<p>It conducted 155 days of hearings and produced a final report in excess of 1000 pages.</p>
<p>The Stretton report on the 1939 Victoria bushfires contained only seven very broad recommendations on fire and forest management.</p>
<p>By contrast, the recent Teague inquiry produced 67 recommendations, that even got down to covering the dispatch protocols of aircraft.</p>
<p>The Queensland Floods Inquiry made a staggering 177 recommendations.</p>
<p>Early inquiries focused on the causes of disasters and social conditions that led to vulnerability.</p>
<p>But later inquiries have focused on the response and have made personal comments and judgments about the conduct of individuals: adverse comments have been made about incident controllers and incident management teams in a number of inquests and inquiries.</p>
<p>The most recent action, referring Queensland&#39;s flood engineers to the Crime and Misconduct Commission, represents the next step in that progression, although they have been referred because of their conduct before the inquiry rather than any actions taken during the flood emergency.</p>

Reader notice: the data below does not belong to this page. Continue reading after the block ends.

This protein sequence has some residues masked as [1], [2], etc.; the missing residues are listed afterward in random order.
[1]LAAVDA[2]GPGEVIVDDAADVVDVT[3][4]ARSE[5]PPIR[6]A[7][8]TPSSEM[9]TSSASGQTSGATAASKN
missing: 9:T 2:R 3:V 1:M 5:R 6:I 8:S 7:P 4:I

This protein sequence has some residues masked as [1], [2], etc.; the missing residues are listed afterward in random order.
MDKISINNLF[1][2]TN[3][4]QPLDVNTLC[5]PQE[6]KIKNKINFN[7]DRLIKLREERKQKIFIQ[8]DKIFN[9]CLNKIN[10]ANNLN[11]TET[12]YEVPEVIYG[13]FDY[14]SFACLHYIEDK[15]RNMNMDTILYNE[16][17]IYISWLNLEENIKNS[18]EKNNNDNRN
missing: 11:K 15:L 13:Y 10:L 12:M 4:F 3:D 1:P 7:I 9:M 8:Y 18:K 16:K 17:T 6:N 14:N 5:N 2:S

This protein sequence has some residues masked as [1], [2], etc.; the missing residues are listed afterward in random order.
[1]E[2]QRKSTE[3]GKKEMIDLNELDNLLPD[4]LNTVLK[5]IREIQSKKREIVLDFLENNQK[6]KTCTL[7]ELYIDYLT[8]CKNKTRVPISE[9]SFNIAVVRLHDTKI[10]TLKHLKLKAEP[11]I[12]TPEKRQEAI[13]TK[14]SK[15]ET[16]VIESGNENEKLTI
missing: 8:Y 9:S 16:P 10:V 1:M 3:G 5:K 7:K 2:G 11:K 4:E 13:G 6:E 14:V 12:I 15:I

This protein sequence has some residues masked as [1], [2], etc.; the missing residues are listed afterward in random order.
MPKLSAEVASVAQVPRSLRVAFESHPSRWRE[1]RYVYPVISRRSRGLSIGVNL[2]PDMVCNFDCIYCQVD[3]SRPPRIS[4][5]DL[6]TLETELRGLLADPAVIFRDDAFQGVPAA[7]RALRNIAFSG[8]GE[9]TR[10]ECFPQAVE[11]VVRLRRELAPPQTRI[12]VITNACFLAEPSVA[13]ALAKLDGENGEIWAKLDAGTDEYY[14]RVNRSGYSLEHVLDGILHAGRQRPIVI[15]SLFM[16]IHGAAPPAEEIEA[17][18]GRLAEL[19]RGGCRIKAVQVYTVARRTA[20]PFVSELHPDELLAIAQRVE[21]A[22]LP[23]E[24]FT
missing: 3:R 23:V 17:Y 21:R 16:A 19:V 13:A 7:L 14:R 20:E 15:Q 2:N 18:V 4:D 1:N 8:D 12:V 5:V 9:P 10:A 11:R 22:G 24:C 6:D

<p>Few emergency managers have remained in office after criticism in inquiry reports. Most were allowed to resign. The chief officer of the Victorian Country Fire Authority resigned 10 months after criticism in the 2009 Victorian Bushfires Royal Commission interim report and one month before the release of the final report.</p>
<p>Disaster inquiries evolve over time, but our emergency service leaders need to be ready to respond from day one.</p>
<p>Seeing heads roll may give the community some satisfaction and a belief that any problems are now solved.</p>
<p>But the problems in emergency management are generally not caused by inadequate response or lack of inter-agency co-operation.</p>
<p>They are the product of earlier policy decisions: where and how we live, how we balance competing objectives in areas like land use planning, and how we take responsibility for our own welfare.</p>
<p>Litigation against the state for the impact of fire and floods is a relatively new phenomenon.</p>
<p>The first reported case was decided in the Northern Territory in 2003.</p>
<p>Since then fire agencies have been sued over the response to the Sydney fires of 2001 and the 2003 Canberra fires.</p>
<p>Litigation over the 2009 Black Saturday fires was started even before the fires were extinguished.</p>